I think it should be a Children’s Museum. So, Richmond, Indiana can start growing again and stop shrinking. So, they can bring Target back to Richmond, Indiana a little bit which will be SuperTarget after that. 🙂

  2. Katie

    I love the idea of a children’s museum – Richmond needs to draw in people from outside the region and a museum might be the ticket for that. I don’t want to see “luxury” condos – it’s hard enough to find affordable, decent quality apartments in this city without tacking on a huge price tag. A data center isn’t a bad idea. I wouldn’t mind turning it into a shelter. But I really want to see more local businesses in the end, something to bring color and verve back into the city. It’s a tragedy that we’ve lost so much in the last year, with Veach’s probably the most visible example. I’d love a good local grocer open after 6 PM so I can actually shop there. I’d love another store like the Village Forager, a fun, funky, fresh place with things you won’t find outside of Indy. I really, deeply, truly want a first-run bookstore and record shop – I drive over an hour to buy books and music these days (I don’t shop Amazon) and music and books sweeten life in ways nothing else can.

    • Comment by post author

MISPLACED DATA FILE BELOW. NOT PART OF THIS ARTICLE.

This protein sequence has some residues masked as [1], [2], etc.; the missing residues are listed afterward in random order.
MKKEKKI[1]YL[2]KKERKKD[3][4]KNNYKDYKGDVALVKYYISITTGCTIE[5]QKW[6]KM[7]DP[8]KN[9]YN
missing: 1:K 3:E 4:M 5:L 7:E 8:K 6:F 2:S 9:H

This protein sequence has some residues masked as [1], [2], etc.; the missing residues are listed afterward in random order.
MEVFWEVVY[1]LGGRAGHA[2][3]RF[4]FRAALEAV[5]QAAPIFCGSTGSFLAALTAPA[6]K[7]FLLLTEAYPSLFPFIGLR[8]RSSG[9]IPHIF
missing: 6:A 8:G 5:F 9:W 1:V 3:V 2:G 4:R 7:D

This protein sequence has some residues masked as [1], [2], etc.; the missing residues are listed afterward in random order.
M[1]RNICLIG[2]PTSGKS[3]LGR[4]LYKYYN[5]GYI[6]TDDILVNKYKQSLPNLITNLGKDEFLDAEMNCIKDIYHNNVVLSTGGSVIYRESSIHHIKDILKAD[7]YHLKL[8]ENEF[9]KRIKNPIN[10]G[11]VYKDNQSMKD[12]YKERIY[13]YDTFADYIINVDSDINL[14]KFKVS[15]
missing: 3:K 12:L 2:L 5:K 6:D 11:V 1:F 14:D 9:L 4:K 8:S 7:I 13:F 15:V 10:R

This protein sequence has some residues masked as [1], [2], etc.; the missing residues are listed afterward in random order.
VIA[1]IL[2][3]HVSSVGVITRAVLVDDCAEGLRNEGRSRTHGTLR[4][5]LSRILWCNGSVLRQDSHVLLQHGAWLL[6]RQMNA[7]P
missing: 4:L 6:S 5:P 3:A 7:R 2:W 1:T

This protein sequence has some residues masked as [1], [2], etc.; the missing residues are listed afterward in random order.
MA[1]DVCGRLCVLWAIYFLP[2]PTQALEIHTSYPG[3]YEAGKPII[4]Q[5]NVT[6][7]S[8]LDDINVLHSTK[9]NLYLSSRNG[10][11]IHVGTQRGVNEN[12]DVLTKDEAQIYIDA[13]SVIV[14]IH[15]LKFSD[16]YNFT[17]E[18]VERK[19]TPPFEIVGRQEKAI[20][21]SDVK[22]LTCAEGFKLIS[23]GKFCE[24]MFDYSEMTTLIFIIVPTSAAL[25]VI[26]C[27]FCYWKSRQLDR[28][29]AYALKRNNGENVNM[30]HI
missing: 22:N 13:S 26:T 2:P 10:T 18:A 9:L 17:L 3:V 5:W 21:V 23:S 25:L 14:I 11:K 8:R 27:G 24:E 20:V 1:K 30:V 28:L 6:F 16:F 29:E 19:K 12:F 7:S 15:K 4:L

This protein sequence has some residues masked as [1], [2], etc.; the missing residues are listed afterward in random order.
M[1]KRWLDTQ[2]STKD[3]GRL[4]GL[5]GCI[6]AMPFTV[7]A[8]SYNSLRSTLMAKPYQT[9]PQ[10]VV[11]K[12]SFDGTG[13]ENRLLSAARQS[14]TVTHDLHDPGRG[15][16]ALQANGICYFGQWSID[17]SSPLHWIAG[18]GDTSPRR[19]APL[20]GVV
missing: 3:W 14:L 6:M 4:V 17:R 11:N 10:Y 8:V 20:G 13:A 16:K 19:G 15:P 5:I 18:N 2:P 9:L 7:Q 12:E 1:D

Thanks, Katie. I agree there should be affordable housing for everyone before we optimize for luxury. But I also wonder if having more residents downtown with significant disposable income would help draw more retailers and services that would be appealing to a wide range of residents and visitors.

  3. Pat Heiny

    In a recent conversation about the importance of early childhood experiences, it was suggested that we need a services ‘HUB’ that makes these organizations more accessible, especially given the transportation challenge. While I understand how that would be a great use for the building, I am also stuck on an important, practical question: How can we balance the need to generate property tax while meeting human needs??????

  4. A data center would be great. Meihua Technologies is not yet equipped for such an undertaking, but that could be a great option.

    I think it would be cool to turn the Elder-Beerman and The Underground Hotel into huge teenage/young adult attractions. Nightclub, barcade, paintball, go karts, karaoke, laser tag, escape rooms as mentioned, maybe a pool on top – talk about bringing some fun to Richmond!

    A Children’s museum would also be great, especially if it’s anything like CoSi or Boonshoft in Ohio – tons of fun for the kids, and a learning experience as well.

  5. Daniel Arthur

    I love the idea of an indoor market – almost like a permanent year-round space for the farmers market! It would be a great space for local vendors and artisans who want to sell their goods to the public and can’t afford to buy or rent an entire storefront. Vendors could simply rent smaller spaces inside the market. This would also help smaller businesses grow and develop community relationships!